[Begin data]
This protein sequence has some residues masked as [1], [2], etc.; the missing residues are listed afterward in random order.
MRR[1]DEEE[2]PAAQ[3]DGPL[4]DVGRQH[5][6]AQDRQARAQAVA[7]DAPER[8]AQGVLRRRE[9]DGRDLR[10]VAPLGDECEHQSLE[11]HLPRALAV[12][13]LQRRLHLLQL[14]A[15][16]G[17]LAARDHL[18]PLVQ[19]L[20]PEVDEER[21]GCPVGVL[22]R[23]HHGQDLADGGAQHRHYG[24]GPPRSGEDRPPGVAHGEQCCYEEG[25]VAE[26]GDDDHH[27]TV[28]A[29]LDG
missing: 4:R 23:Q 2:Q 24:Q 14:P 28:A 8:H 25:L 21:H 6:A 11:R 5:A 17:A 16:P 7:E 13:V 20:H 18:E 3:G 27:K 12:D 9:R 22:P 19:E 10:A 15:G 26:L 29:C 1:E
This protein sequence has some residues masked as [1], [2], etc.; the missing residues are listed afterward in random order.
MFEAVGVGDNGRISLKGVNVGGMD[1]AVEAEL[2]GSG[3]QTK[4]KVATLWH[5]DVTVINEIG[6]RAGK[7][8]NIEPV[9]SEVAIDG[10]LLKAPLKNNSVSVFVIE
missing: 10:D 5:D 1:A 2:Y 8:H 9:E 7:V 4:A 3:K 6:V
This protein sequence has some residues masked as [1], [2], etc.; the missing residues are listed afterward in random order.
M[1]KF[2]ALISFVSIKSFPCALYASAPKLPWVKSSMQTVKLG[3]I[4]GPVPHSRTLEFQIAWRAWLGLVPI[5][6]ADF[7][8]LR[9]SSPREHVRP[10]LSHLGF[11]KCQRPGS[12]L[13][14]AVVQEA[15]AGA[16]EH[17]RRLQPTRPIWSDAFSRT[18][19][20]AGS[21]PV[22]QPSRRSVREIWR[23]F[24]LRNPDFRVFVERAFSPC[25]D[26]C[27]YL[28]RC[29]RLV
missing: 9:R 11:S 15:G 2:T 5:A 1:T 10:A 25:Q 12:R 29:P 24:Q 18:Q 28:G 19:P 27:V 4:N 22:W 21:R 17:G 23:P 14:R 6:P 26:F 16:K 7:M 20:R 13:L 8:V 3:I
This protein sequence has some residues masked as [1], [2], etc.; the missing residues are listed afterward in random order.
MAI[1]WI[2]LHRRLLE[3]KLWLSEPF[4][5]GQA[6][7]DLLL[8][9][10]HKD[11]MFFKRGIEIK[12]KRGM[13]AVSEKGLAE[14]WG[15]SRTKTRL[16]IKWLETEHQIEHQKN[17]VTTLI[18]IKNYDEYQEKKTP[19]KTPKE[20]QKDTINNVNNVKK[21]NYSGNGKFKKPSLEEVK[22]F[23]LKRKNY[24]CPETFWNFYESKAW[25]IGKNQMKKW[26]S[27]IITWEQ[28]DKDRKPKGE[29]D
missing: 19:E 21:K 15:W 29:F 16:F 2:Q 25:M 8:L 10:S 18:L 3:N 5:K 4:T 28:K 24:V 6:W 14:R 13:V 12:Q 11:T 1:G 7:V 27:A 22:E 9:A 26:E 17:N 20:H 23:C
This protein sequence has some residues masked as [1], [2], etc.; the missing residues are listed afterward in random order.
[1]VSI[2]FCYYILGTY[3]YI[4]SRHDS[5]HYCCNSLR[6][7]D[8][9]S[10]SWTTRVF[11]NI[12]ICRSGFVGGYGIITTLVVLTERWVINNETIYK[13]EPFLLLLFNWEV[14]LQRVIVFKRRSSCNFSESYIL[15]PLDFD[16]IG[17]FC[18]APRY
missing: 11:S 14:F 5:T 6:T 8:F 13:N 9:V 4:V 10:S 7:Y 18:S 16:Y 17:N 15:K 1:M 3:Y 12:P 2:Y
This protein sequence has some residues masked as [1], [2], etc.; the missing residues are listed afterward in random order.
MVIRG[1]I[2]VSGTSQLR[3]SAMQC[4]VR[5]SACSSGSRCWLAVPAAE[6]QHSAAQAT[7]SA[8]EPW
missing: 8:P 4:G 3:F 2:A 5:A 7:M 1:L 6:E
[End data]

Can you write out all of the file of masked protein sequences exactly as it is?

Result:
This protein sequence has some residues masked as [1], [2], etc.; the missing residues are listed afterward in random order.
MRR[1]DEEE[2]PAAQ[3]DGPL[4]DVGRQH[5][6]AQDRQARAQAVA[7]DAPER[8]AQGVLRRRE[9]DGRDLR[10]VAPLGDECEHQSLE[11]HLPRALAV[12][13]LQRRLHLLQL[14]A[15][16]G[17]LAARDHL[18]PLVQ[19]L[20]PEVDEER[21]GCPVGVL[22]R[23]HHGQDLADGGAQHRHYG[24]GPPRSGEDRPPGVAHGEQCCYEEG[25]VAE[26]GDDDHH[27]TV[28]A[29]LDG
missing: 4:R 23:Q 2:Q 24:Q 14:P 28:A 8:H 25:L 21:H 6:A 11:R 5:A 17:A 16:P 7:E 13:V 20:H 18:E 3:G 27:K 12:D 9:R 22:P 19:E 10:A 15:G 26:L 29:C 1:E
This protein sequence has some residues masked as [1], [2], etc.; the missing residues are listed afterward in random order.
MFEAVGVGDNGRISLKGVNVGGMD[1]AVEAEL[2]GSG[3]QTK[4]KVATLWH[5]DVTVINEIG[6]RAGK[7][8]NIEPV[9]SEVAIDG[10]LLKAPLKNNSVSVFVIE
missing: 10:D 5:D 1:A 2:Y 8:H 9:E 7:V 4:A 3:K 6:V
This protein sequence has some residues masked as [1], [2], etc.; the missing residues are listed afterward in random order.
M[1]KF[2]ALISFVSIKSFPCALYASAPKLPWVKSSMQTVKLG[3]I[4]GPVPHSRTLEFQIAWRAWLGLVPI[5][6]ADF[7][8]LR[9]SSPREHVRP[10]LSHLGF[11]KCQRPGS[12]L[13][14]AVVQEA[15]AGA[16]EH[17]RRLQPTRPIWSDAFSRT[18][19][20]AGS[21]PV[22]QPSRRSVREIWR[23]F[24]LRNPDFRVFVERAFSPC[25]D[26]C[27]YL[28]RC[29]RLV
missing: 9:R 11:S 15:G 2:T 5:A 1:T 10:A 25:Q 12:R 29:P 24:Q 18:Q 28:G 19:P 27:V 4:N 22:W 21:R 17:G 23:P 14:R 6:P 26:F 16:K 7:M 20:R 13:L 8:V 3:I
This protein sequence has some residues masked as [1], [2], etc.; the missing residues are listed afterward in random order.
MAI[1]WI[2]LHRRLLE[3]KLWLSEPF[4][5]GQA[6][7]DLLL[8][9][10]HKD[11]MFFKRGIEIK[12]KRGM[13]AVSEKGLAE[14]WG[15]SRTKTRL[16]IKWLETEHQIEHQKN[17]VTTLI[18]IKNYDEYQEKKTP[19]KTPKE[20]QKDTINNVNNVKK[21]NYSGNGKFKKPSLEEVK[22]F[23]LKRKNY[24]CPETFWNFYESKAW[25]IGKNQMKKW[26]S[27]IITWEQ[28]DKDRKPKGE[29]D
missing: 19:E 21:K 15:W 29:F 16:F 2:Q 25:M 8:L 10:S 18:L 3:N 5:K 4:T 28:K 24:V 6:W 14:R 13:V 12:Q 11:T 1:G 7:V 27:A 22:E 9:A 26:E 17:N 20:H 23:C
This protein sequence has some residues masked as [1], [2], etc.; the missing residues are listed afterward in random order.
[1]VSI[2]FCYYILGTY[3]YI[4]SRHDS[5]HYCCNSLR[6][7]D[8][9]S[10]SWTTRVF[11]NI[12]ICRSGFVGGYGIITTLVVLTERWVINNETIYK[13]EPFLLLLFNWEV[14]LQRVIVFKRRSSCNFSESYIL[15]PLDFD[16]IG[17]FC[18]APRY
missing: 11:S 14:F 5:T 6:T 8:F 13:N 9:V 4:V 10:S 7:Y 18:S 16:Y 17:N 15:K 1:M 3:Y 12:P 2:Y
This protein sequence has some residues masked as [1], [2], etc.; the missing residues are listed afterward in random order.
MVIRG[1]I[2]VSGTSQLR[3]SAMQC[4]VR[5]SACSSGSRCWLAVPAAE[6]QHSAAQAT[7]SA[8]EPW
missing: 8:P 4:G 3:F 2:A 5:A 7:M 1:L 6:E